The Muslim Brotherhood will send the British government documents outlining the group’s principles and values while rejecting accusation of terrorism, a leader of the group said yesterday.
Ibrahim Munir said: “These principles and values will show the British government that the group does not have anything to do with the charges against them with regards to terrorism and violence.”
Munir explained that the documents “describe the relationship between members of the group in any country and the government of that country,” and is inspired by the “declaration of coexistence published by British Muslims in the context of a pluralistic society” issued by the group in November 2002 in the wake of accusations that Islamist groups were involved in the bombing of the twin towers of the World Trade Centre in America on September 11, 2001.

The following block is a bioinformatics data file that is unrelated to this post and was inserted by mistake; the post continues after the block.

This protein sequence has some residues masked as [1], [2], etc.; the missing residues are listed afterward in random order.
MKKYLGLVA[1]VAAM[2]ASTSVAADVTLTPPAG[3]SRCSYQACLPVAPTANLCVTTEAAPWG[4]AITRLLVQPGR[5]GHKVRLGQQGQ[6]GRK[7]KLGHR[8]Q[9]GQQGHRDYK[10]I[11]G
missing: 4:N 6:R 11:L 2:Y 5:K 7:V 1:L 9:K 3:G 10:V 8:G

“This is our vision of a peaceful coexistence in a society which is multicultural, contains numerous religions and races. It is those principles that must govern the overall relations between civilisations and religions,” Munir said.